Posted by: Fr Chris | February 22, 2011

A new 1989 continues And Penitential Season Coming

Hello all – Well, as I said before, it looks like 2011 will be the 1989 of the Middle East. Now with Libya going, it is most of the Muslim world that is being affected. Even Syria is facing some tremors.

A perpetual Novena is kept up to Our Lady of Arabia in the Catholic church in Ahmadi, Kuwait

The marvelous statue of Our Lady is a Carmelite one, was enthroned in 1955 and crowned in 1960 by Pope John XXIII.

As far as Christians go, the Church in Libya is entirely expatriate. In the Gulf Region, most Christians are foreign workers (in Saudi  Arabia up to 1.5 million Catholics with not a single church or legal place of prayer), except Bahrain and Kuwait. Both of these countries have native Christians.  Christianity remains strong in Egypt, Syria, and Jordan. All of those countries are about 10% Christian: Orthodox, Catholic, various Protestants who proselytized among  Eastern Christians rather than Muslims, and Protestant immigrants in the Gulf.

From Damascus to the southern Emirates, one can find a mosaic of Christendom.  You will see that these church offer Roman Masses in a variety of languages, from English to Urdu, and rites, and that Friday serves as fulfillment of the Sunday obligation as many Muslim employers are open on Saturday and Sunday since Friday is their prayer day and they expect their Christian workers to come in on time.

Sacred Heart Church in Bahrain serves 140,000 Catholics, and has Masses in a variety of languages and rites for the workers.

Workers range from bank executives to housemaids and street sweepers.  The native Bahraini Church is a mostly Orthodox, descended from immigrants who settled in Bahrain before the oil era, from Jordan-Israel-Iraq-Lebanon-Syria. Kuwait is also home to a small native Christian population of old-time immigrants of twelve extended families, mostly from Jordan and Iraq, who were given Kuwaiti citizenship and now number about 350 souls.

Catholic church life is diverse: Latins from many countries using a host of languages;  Malabar and Malankara from India;  Melkite Greek-Catholic, Chaldean, Maronite, Syriac and Armenian from all over the Middle East. The Eastern and Oriental  Orthodox included the “Roman” Orthodox (this is the Greek church, but still called Roman after the ancient Empire 600 years after its destruction), Copt, Syriac, Armenian; and Assyrian Church of the East. To follow Catholic life in the Gulf area, go to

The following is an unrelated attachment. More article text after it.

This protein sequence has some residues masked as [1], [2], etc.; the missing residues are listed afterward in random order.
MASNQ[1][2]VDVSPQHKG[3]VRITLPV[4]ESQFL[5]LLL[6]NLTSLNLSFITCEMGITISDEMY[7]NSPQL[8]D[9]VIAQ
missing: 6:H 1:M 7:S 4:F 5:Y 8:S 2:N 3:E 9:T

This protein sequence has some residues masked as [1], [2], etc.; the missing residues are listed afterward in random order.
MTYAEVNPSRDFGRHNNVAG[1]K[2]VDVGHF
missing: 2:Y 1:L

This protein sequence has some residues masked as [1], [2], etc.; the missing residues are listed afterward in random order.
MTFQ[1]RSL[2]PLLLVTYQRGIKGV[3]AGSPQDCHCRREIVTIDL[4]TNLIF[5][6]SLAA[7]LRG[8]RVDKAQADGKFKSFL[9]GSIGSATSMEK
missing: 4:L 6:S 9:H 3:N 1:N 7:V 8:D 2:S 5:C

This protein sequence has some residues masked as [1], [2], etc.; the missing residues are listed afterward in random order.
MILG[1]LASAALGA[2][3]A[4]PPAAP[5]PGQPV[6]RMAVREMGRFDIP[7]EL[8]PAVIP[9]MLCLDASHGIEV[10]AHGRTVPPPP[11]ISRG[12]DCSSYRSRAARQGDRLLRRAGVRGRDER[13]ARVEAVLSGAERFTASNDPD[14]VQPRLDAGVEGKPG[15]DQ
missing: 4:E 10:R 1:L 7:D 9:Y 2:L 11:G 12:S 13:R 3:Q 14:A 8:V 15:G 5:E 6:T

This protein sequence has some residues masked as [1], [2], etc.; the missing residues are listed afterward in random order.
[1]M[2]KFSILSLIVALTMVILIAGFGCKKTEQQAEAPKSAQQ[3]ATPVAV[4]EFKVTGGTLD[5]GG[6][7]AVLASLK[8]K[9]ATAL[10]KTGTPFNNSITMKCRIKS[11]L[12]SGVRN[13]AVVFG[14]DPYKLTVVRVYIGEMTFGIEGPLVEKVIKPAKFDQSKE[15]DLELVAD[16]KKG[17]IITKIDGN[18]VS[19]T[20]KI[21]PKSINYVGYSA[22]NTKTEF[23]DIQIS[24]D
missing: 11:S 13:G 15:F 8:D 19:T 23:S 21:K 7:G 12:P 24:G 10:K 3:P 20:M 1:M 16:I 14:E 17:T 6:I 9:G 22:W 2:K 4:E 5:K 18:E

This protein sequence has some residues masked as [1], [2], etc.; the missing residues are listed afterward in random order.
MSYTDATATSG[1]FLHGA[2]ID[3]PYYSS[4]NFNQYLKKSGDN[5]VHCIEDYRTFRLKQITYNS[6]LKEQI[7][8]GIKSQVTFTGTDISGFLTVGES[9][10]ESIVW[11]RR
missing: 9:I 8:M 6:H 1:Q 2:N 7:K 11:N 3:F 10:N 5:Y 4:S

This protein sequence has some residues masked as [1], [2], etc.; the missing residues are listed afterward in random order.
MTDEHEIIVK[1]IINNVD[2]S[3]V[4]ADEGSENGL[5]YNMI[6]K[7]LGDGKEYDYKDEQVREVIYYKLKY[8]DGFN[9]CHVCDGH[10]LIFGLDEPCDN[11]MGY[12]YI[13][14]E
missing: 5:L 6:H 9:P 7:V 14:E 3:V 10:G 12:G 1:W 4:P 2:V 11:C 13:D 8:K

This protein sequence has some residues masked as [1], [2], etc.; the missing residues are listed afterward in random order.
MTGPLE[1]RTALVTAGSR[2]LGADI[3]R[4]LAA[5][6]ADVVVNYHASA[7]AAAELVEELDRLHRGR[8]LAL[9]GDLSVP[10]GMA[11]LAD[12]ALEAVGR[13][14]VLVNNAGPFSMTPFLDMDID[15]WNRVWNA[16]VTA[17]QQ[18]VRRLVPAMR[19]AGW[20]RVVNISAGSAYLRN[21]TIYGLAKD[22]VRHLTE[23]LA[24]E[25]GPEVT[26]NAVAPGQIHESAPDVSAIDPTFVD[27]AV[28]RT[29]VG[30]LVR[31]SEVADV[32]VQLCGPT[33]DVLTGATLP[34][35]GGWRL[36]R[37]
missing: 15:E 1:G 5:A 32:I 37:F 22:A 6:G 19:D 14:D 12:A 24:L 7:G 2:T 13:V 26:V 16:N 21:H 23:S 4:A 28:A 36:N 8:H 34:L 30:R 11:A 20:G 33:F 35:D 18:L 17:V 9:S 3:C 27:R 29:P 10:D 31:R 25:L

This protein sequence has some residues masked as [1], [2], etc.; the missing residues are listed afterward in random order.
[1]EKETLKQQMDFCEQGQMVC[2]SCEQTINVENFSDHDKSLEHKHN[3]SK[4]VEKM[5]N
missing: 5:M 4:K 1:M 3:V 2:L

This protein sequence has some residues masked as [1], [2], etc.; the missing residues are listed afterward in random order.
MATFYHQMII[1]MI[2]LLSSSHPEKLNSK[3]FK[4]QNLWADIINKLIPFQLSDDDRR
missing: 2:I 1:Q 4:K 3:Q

Vicariate Apostolic of KUWAIT

Vicariate Apostolic of Arabia GULF NATIONS:


Sacred Heart in Bahrain:

Visitation of Our Lady

Kuwait has four Latin parishes, which also offer Eastern Catholic services; see the Kuwaiti website.  For the rest of the Gulf

St Joseph in ABU DHABI

St Mary Church in AL AiIN

St Francis in city of  JEBEL AL, DUBAII

St Mary Church in city of  DUBAI

SS Peter and Paul in city of RUWI, SULTANATE OF  OMAN Thee are four Catholic churches in this country: Ruwi has 15,000 members, and Holy Spirit in Ghala has 10,000 parishioners. The protests in Oman have been peaceful, like Egypt, and supportive of the Sultan, as opposed to Bahrain which is turning against the royal family.

Our Lady of the Rosary Roman Catholic Church in QATAR

St Mary Malankara Catholic Church

To my knowledge, this is the only Eastern Catholic parish in the entire Gulf: everywhere else there are services in multi-use Roman parishes, although there are at least two convents of Chaldean sisters running schools in Dubai and Abu Dhabi.  It provides a nice introduction to the Syriac Rite as used in India and its rich liturgy and history.

FOR THOSE READERS WHO ARE BYZANTINE CATHOLICS: we are in Meat-fare week, and we will be reading the Passion of Christ next week and reciting the Prayer of St Ephrem. Let us pray for our brethren in the Near East, and their safety, and for peaceful revolutions and granting of reforms, and deliverance from dictators not to be replaced by new ones. Our country has aided these dictators to stay in power – we have much to atone for. May the Prince of Peace rule in all hearts!








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